But who wants to watch Astros games anyway?
It turns out that big local TV contracts aren’t always good news for teams either. That has turned Selig’s mood quite sour.
When a regional sports network agrees to pay millions of dollars to an MLB team, that RSN has two principal ways to recoup that investment: (1) sell ads during the game broadcasts; (2) charge a carriage fee to the cable and satellite operators in the region who want to carry the RSN. But what happens when the cable and satellite companies balk at the carriage fees?...
Comcast SportsNet Houston launched in October 2012 and, since then, has been seen only by Comcast cable customers. The new RSN – a joint venture among the Houston Astros, Houston Rockets and Comcast Sports Group — couldn’t come to agreement on carriage fees with any other cable or satellite company in the region. With the RSN bleeding cash, Comcast forced the venture into bankruptcy court last September, where the parties have been fighting ever since. Astros owner Jim Crane also sued Comcast and former team owner Drayton McLane for fraud in the sale of the team. That did not make Bud Selig happy at all.
That brings us to the Los Angeles Dodgers. As I explained before the season started:
SportsNet LA launched in February with around-the-clock Dodgers programming, but only customers with TWC or Bright House can view the network in their homes.Every other cable and satellite operator in the Los Angeles market has balked at the network’s carriage fee demand. And TWC hardly counts as an arms-length agreement, as it is the Dodgers’ broadcast partner in SportsNet LA. Indeed, TWC will essentially pay itself the carriage fee for SportsNet LA, and then pay the Dodgers their monthly rights fee as part of the 25-year, $8.3 billion megadeal.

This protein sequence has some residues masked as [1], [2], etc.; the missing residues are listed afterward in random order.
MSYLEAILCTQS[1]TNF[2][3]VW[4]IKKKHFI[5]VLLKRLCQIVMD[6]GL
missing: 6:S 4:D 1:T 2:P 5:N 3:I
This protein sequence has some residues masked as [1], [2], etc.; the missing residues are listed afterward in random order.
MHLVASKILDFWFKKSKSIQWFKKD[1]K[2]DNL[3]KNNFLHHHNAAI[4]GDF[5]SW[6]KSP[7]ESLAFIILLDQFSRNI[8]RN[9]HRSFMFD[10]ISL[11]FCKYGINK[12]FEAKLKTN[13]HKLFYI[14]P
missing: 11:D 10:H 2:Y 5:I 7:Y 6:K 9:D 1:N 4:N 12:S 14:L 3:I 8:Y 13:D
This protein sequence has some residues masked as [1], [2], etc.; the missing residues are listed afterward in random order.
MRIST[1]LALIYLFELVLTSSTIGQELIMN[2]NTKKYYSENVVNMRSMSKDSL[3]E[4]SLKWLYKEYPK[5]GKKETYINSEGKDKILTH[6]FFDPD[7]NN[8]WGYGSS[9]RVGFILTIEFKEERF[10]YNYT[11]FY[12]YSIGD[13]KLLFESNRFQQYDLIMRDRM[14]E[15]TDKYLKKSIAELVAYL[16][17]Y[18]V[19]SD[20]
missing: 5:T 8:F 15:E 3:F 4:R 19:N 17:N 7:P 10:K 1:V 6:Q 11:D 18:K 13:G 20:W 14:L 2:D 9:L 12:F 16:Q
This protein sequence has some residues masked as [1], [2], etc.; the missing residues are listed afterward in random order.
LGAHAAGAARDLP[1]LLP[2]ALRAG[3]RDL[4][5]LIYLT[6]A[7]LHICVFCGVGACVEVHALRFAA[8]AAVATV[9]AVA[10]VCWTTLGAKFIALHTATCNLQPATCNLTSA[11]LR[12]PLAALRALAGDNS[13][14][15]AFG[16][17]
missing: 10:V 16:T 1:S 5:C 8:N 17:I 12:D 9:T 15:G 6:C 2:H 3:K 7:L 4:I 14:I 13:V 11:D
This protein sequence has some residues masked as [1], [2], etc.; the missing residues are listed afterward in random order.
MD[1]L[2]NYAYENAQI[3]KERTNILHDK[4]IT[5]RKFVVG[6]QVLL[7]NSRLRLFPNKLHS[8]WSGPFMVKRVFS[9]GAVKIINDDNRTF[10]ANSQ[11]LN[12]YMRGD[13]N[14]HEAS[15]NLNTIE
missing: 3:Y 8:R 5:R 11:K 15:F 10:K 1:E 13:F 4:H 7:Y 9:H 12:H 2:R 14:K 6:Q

No deal’s been reached. A vast majority of Dodgers fans in LA missed Josh Beckett’s no-hitter, Clayton Kershaw’s no-hitter and every Yasiel Puig bat flip — unless they watched with a friend or at a bar with TWC. Even Vin Scully is without Dodgers’ broadcasts when he’s at home during the team’s long road trips.
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